Wednesday, April 4, 2012

Thoughts On Breastfeeding

I was going to post in this space about breastfeeding eventually.  It started when I joined Twitter recently as @triplethedad (follow me!) and started following a bunch of Mom and Dad types.  Although I previously experienced the ferver of the breastfeeding crowd, I was still taken aback by the militartism of some of them and the "us against them" attitude.

I knew I would have to address it at some point, but honestly, as a Dad to formula fed triplets, I don't have a lot of experience or knowledge.  And further, while I'm not 100% comfortable around breastfeeding women, I have no problem with them/it and realize what they are doing is totally and completely natural.  So, between the lack of deep understanding and acceptance, I wasn't sure where to start.  What I did know was that I wanted to address the unnecassary ferver around the topic and the seeming war between formula and breast.

Luckily, Jamie Lynn of Iamnotthebabysitter.com beat me to it in a post on blogher, and she did it better.  What follows are merely my comments on some of the ideas in her much better post on things breastfeaders (BF) need to stop saying, especially to formula feeders (FF).


Lynn suggests BFs stop telling FF that formula is poison.  She notes that while no formula truly mimics breast milk, its quality improves every year.  I would add that someday in the very near future we will probably be able to completely match breast milk, and even better it.  And if you don't think science can do this out of thin area and from scratch, consider that it already grows beef in labs and organs are not far behind.  Once we can do that, how long till we can not only make formula the mimics breastmilk, but actually replicate breast milk?  Lynn notes that allergy from breast milk is unlikely and that we need to keep an eye on the production of formula, just as Moms regulate what goes into their bodies.  But this ignores that formula companies can control what goes into their product 100%.  At best, Moms can control what they eat and their environment to an extent.  There are literally 100 ways Moms could be exposed to harmful things without their knowledge.

Lynn challenges the idea that breast is best by noting that while it is biologically normal, its not always best.  As parents to triplets, it was nearly impossible for my wife to breastfeed.  I trust the decision she made to FF was the right one for her, our kids, and our family.  That said, its not the decision for everyone, and maybe especially not for singletons.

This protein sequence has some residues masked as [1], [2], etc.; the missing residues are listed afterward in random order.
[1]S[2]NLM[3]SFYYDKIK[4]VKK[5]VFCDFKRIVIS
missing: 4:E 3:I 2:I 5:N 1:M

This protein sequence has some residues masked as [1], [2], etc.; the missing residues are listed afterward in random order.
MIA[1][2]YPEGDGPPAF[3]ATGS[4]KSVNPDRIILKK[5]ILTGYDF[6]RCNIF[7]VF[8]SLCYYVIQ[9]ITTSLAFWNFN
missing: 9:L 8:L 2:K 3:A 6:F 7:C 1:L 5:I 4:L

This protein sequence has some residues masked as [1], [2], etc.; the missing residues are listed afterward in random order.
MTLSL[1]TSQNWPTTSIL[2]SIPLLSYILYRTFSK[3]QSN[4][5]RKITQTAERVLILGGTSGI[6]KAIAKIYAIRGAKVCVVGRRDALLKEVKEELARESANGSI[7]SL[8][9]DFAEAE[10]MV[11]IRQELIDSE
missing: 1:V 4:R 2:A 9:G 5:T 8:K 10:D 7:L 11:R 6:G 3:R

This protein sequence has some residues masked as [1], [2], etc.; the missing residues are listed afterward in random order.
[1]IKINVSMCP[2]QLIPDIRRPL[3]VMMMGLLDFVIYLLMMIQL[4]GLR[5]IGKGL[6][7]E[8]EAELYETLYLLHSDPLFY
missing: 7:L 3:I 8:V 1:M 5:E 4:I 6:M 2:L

Regarding judging women who choose no FF over BFing, Lynn says "there are just some women and families where breastfeeding is never going to be a good option for them. And that is okay, too!"  Imagine that; on a planet of several hundred million people, there might not be a single fit for all of them.

Lynne rejects that FF don't try hard enough, saying that they are making the right choice for their family.  Well, duh.  Every child is different, every case is different; as I said above, why would one solution fit every situation?
To women who think FFing Moms are lazy, Lynn says "and I just think you’re an asshole."  Isn't one of the BFers' arguments that BF is easier, because they don't have to carry all the stuff us FFers do?

Lynn also takes down the idea that BF babies are smarter.  She notes that FFers can also be very smart and notes that many of the BF studies involved older women, who I assume had better economic means.  Both would make for smarter children, I imagine.  Its also very possible, though Lynn doesn't mention it, that those who BF are more involved parents and thus likely to have their children reach their full potential.  That doesn't mean BF makes your child smarter, since an "as involved" FF should produce the same outcome.  Its a correlation/causation problem.  Lastly, I would note that many twins and multiples studies suggest that you are born with X intelligence level and other traits and that absent total neglect you will very likely reach that level.

2 comments:

  1. I'm all for breastfeeding, but yeah, there are limits, and I doubt your wife could have done it.

    My coworker did it for a while, pumping at work and all, but eventually they were supplementing so much with formula because the kid was growing so fast and she wasn't producing. She said she felt like she was being a bad mother for a bit, because "breast is best". Which is sad, cause she gave it her best, which I think is what's really best.

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  2. I was able to BF my son until he decided he was over it at about 9 months. We were ok with that. My best friend, tried as she might, just could not produce enough breastmilk and had no option but to formula feed. The complete bullshit she experienced from breastfeeding is best moms made me cringe. It wasn't even a 'choice' for her, but even had it been so, no one else has a right to judge her. Formula is a perfectly fine option for those who choose it.

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